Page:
What I feel about the “testing” educational culture in this country is that it a system that students are forced through, and, for all the rhetoric, if is clearly not for students’ personal benefit (other than the materialistic and rather far-off ones of getting a job), nor for their personal development; and they must feel that. They must get a sense (even if unconsciously) that this (their education) is something they have to endure as part of being good children, good citizens, that it is not about them and never will be.
Well, on a slightly different, but related, note, I have 2 speaking classes, and in these classes I use a dramatic story in 20 scenes of dialogue. The aim of the class is to give students input in terms of conversational English of a practical nature, both as reading and as listening. They then rehearse the scenes until they can perform them with actions, without the text. To pass the course and get the credits they must perform a certain number of these scenes with good pronunciation, good gestures and smooth delivery. I guess it was this that gave me the idea for the 10 tasks I mentioned before.
Anyway, I have not had to really preach or give any kind of rationalization or explanation for this. I simply stated the requirements, and in the first few classes taught students how to use the book and what I expected. They have now pretty much developed a degree of independence: each class I start with a quiz on the previous scene. At first, I gave the quiz (a dictation quiz based on lines of dialogue), but once they got the hang of it, I then let them create their own (similar) quizzes: they choose 10 items (single words, expressions, whole lines) from the previous scene that they would like to learn, and write them out (or write out the ‘cue’ for that response); they then hand the paper to their partner and have the partner quiz them.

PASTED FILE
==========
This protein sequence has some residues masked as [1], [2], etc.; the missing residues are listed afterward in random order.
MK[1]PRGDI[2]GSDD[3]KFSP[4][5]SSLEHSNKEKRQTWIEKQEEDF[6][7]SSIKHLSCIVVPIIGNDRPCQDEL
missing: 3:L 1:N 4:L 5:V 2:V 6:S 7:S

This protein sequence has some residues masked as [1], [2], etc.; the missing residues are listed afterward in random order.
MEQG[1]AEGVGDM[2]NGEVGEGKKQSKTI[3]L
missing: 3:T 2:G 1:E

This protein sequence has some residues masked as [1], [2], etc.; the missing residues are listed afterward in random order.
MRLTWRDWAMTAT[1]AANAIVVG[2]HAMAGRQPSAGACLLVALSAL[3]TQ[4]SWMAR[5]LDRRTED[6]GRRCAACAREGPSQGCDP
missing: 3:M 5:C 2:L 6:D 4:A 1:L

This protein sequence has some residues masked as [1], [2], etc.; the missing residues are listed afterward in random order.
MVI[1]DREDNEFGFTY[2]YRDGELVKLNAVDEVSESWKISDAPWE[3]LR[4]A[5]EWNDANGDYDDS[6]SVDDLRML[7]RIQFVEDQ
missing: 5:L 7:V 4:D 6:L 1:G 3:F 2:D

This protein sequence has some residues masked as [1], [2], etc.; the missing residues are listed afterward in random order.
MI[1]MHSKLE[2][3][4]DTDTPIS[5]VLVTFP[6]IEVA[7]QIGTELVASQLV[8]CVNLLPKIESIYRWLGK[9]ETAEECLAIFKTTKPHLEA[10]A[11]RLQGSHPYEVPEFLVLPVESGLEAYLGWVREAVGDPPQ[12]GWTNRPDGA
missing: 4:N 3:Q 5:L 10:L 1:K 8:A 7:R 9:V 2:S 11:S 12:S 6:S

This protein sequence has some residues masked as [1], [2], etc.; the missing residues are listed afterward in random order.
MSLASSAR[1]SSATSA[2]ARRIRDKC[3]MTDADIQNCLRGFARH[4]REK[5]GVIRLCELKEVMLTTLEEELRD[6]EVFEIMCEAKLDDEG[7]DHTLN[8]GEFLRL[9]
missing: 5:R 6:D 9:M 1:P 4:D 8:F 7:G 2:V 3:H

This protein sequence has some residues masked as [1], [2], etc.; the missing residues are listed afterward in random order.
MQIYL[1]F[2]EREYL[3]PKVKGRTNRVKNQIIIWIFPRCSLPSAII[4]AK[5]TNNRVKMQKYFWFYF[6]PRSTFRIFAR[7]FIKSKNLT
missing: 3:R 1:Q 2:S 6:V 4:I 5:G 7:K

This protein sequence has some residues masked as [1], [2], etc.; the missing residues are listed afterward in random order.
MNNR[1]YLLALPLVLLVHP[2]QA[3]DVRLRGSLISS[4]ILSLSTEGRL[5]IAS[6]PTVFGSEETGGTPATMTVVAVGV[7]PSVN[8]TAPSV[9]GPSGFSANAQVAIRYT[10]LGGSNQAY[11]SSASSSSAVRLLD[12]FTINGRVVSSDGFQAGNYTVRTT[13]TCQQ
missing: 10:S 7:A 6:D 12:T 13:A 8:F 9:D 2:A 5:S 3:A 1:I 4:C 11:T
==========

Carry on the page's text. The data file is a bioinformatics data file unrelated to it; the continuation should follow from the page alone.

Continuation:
The next stage is to work on the next scene. Here, too, they have developed some autonomy. After a choral read-through of the scene, they then work with a partner or in groups of 3, (the stage directions are in the English text and in the Japanese translation at the back of the book). I walk around, giving hints and tips, mostly on pronunciation. When they feel they are ready, they call me and we go to an adjoining empty classroom and I observe their performance and either say “OK!” or “once more” or “go back and practice some more, then come back.”
In these classes there are a few students who have a large number of absences for various reasons. To those who show up, I merely point out that they need to be able to perform all the scenes that everyone else has done, at some stage between now and the end of the semester. They can take their time, and do the necessary performances at their own pace (I suggest doing an extra scene each week, or in cases where they have been absent a large number of times, each class [we meet twice a week]).